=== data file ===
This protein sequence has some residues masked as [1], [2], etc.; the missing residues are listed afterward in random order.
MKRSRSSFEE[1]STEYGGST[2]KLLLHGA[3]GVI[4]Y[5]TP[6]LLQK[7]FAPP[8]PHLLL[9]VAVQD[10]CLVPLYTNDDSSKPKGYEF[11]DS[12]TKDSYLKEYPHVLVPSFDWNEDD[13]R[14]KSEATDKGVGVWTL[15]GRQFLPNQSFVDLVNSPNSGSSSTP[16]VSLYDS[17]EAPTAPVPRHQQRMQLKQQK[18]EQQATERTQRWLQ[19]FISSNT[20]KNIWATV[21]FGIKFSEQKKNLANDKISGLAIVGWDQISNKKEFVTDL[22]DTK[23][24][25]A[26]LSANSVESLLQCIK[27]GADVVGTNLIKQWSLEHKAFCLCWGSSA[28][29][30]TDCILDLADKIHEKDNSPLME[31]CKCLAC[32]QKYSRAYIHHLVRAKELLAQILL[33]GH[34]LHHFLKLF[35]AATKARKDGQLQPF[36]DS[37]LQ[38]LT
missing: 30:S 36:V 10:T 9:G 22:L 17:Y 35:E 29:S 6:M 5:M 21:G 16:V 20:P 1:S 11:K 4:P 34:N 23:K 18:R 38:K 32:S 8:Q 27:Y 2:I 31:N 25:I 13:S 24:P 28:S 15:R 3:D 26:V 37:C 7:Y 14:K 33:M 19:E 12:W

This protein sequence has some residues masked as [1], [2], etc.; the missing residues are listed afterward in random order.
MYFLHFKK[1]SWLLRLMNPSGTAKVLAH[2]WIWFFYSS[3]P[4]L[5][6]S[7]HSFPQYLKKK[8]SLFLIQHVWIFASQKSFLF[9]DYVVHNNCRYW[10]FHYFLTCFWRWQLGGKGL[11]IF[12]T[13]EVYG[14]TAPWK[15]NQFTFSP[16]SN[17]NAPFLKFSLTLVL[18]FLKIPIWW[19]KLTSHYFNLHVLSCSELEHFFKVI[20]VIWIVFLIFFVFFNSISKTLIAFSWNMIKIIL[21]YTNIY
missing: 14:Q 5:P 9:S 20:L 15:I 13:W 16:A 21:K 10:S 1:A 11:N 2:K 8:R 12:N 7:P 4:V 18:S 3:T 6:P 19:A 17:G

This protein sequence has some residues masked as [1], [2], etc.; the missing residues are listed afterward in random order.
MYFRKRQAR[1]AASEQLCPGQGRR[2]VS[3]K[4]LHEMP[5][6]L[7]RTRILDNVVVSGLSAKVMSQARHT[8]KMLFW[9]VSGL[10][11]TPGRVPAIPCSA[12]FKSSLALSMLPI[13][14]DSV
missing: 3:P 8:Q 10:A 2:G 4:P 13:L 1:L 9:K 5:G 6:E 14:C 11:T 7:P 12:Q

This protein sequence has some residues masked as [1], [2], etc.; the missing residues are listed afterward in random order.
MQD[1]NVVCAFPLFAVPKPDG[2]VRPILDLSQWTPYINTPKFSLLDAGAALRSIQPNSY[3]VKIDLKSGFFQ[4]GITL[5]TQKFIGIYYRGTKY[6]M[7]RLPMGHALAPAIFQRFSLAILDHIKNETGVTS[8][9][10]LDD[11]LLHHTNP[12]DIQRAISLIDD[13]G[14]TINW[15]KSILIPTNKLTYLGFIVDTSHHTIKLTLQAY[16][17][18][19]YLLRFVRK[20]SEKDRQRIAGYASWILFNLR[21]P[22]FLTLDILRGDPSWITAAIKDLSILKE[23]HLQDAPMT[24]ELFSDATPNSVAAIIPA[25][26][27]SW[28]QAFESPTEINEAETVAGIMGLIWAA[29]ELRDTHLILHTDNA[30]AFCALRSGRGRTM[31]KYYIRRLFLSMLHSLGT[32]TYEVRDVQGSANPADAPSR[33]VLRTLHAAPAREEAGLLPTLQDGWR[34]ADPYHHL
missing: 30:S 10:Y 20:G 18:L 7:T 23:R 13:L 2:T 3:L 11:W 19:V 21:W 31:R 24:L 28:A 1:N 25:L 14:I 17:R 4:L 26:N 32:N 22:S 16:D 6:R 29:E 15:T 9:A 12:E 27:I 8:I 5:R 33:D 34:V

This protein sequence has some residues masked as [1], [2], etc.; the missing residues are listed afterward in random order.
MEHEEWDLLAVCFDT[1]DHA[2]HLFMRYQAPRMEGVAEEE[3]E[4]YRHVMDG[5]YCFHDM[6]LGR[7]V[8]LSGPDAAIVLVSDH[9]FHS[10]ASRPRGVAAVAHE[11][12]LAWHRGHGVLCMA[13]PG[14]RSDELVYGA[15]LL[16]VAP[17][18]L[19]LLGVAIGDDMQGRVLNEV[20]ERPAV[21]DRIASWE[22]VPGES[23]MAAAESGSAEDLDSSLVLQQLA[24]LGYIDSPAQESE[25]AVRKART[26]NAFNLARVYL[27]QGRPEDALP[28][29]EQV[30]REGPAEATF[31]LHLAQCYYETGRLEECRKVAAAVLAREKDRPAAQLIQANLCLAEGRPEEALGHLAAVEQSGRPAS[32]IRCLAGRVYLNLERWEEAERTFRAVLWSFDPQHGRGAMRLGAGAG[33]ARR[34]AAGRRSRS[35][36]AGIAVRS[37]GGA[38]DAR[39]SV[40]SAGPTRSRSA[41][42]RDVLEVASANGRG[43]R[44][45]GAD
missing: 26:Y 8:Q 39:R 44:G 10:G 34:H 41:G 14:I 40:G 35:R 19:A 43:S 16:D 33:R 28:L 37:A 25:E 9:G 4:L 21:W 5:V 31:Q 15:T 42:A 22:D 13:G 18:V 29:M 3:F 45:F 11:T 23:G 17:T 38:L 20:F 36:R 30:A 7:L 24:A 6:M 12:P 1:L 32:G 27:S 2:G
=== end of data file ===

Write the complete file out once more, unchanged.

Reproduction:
This protein sequence has some residues masked as [1], [2], etc.; the missing residues are listed afterward in random order.
MKRSRSSFEE[1]STEYGGST[2]KLLLHGA[3]GVI[4]Y[5]TP[6]LLQK[7]FAPP[8]PHLLL[9]VAVQD[10]CLVPLYTNDDSSKPKGYEF[11]DS[12]TKDSYLKEYPHVLVPSFDWNEDD[13]R[14]KSEATDKGVGVWTL[15]GRQFLPNQSFVDLVNSPNSGSSSTP[16]VSLYDS[17]EAPTAPVPRHQQRMQLKQQK[18]EQQATERTQRWLQ[19]FISSNT[20]KNIWATV[21]FGIKFSEQKKNLANDKISGLAIVGWDQISNKKEFVTDL[22]DTK[23][24][25]A[26]LSANSVESLLQCIK[27]GADVVGTNLIKQWSLEHKAFCLCWGSSA[28][29][30]TDCILDLADKIHEKDNSPLME[31]CKCLAC[32]QKYSRAYIHHLVRAKELLAQILL[33]GH[34]LHHFLKLF[35]AATKARKDGQLQPF[36]DS[37]LQ[38]LT
missing: 30:S 36:V 10:T 9:G 22:L 17:Y 35:E 29:S 6:M 5:M 21:G 16:V 20:P 1:S 11:K 4:P 34:N 23:K 18:R 38:K 32:S 8:Q 27:Y 2:I 31:N 25:I 13:S 24:P 28:S 15:R 3:D 26:V 37:C 7:Y 14:K 33:M 19:E 12:W

This protein sequence has some residues masked as [1], [2], etc.; the missing residues are listed afterward in random order.
MYFLHFKK[1]SWLLRLMNPSGTAKVLAH[2]WIWFFYSS[3]P[4]L[5][6]S[7]HSFPQYLKKK[8]SLFLIQHVWIFASQKSFLF[9]DYVVHNNCRYW[10]FHYFLTCFWRWQLGGKGL[11]IF[12]T[13]EVYG[14]TAPWK[15]NQFTFSP[16]SN[17]NAPFLKFSLTLVL[18]FLKIPIWW[19]KLTSHYFNLHVLSCSELEHFFKVI[20]VIWIVFLIFFVFFNSISKTLIAFSWNMIKIIL[21]YTNIY
missing: 14:Q 5:P 9:S 20:L 15:I 13:W 16:A 21:K 10:S 1:A 11:N 2:K 8:R 12:N 7:P 4:V 18:S 3:T 6:P 19:A 17:G

This protein sequence has some residues masked as [1], [2], etc.; the missing residues are listed afterward in random order.
MYFRKRQAR[1]AASEQLCPGQGRR[2]VS[3]K[4]LHEMP[5][6]L[7]RTRILDNVVVSGLSAKVMSQARHT[8]KMLFW[9]VSGL[10][11]TPGRVPAIPCSA[12]FKSSLALSMLPI[13][14]DSV
missing: 3:P 8:Q 10:A 2:G 4:P 13:L 1:L 9:K 5:G 6:E 14:C 11:T 7:P 12:Q

This protein sequence has some residues masked as [1], [2], etc.; the missing residues are listed afterward in random order.
MQD[1]NVVCAFPLFAVPKPDG[2]VRPILDLSQWTPYINTPKFSLLDAGAALRSIQPNSY[3]VKIDLKSGFFQ[4]GITL[5]TQKFIGIYYRGTKY[6]M[7]RLPMGHALAPAIFQRFSLAILDHIKNETGVTS[8][9][10]LDD[11]LLHHTNP[12]DIQRAISLIDD[13]G[14]TINW[15]KSILIPTNKLTYLGFIVDTSHHTIKLTLQAY[16][17][18][19]YLLRFVRK[20]SEKDRQRIAGYASWILFNLR[21]P[22]FLTLDILRGDPSWITAAIKDLSILKE[23]HLQDAPMT[24]ELFSDATPNSVAAIIPA[25][26][27]SW[28]QAFESPTEINEAETVAGIMGLIWAA[29]ELRDTHLILHTDNA[30]AFCALRSGRGRTM[31]KYYIRRLFLSMLHSLGT[32]TYEVRDVQGSANPADAPSR[33]VLRTLHAAPAREEAGLLPTLQDGWR[34]ADPYHHL
missing: 30:S 10:Y 20:G 18:L 7:T 23:R 13:L 2:T 3:L 11:W 19:V 21:W 31:R 24:L 28:A 1:N 25:L 14:I 17:R 4:L 26:N 32:N 22:S 16:D 6:R 29:E 15:T 9:A 12:E 27:I 8:I 5:R 33:D 34:V

This protein sequence has some residues masked as [1], [2], etc.; the missing residues are listed afterward in random order.
MEHEEWDLLAVCFDT[1]DHA[2]HLFMRYQAPRMEGVAEEE[3]E[4]YRHVMDG[5]YCFHDM[6]LGR[7]V[8]LSGPDAAIVLVSDH[9]FHS[10]ASRPRGVAAVAHE[11][12]LAWHRGHGVLCMA[13]PG[14]RSDELVYGA[15]LL[16]VAP[17][18]L[19]LLGVAIGDDMQGRVLNEV[20]ERPAV[21]DRIASWE[22]VPGES[23]MAAAESGSAEDLDSSLVLQQLA[24]LGYIDSPAQESE[25]AVRKART[26]NAFNLARVYL[27]QGRPEDALP[28][29]EQV[30]REGPAEATF[31]LHLAQCYYETGRLEECRKVAAAVLAREKDRPAAQLIQANLCLAEGRPEEALGHLAAVEQSGRPAS[32]IRCLAGRVYLNLERWEEAERTFRAVLWSFDPQHGRGAMRLGAGAG[33]ARR[34]AAGRRSRS[35][36]AGIAVRS[37]GGA[38]DAR[39]SV[40]SAGPTRSRSA[41][42]RDVLEVASANGRG[43]R[44][45]GAD
missing: 26:Y 8:Q 39:R 44:G 10:G 34:H 41:G 14:I 40:G 35:R 19:A 43:S 16:D 33:R 28:L 37:A 25:E 9:G 4:L 21:W 5:V 31:Q 15:T 42:A 22:D 13:G 18:V 29:M 3:F 45:F 11:T 23:G 17:T 38:L 20:F 36:R 30:A 7:L 24:A 6:M 12:P 1:L 32:G 27:S 2:G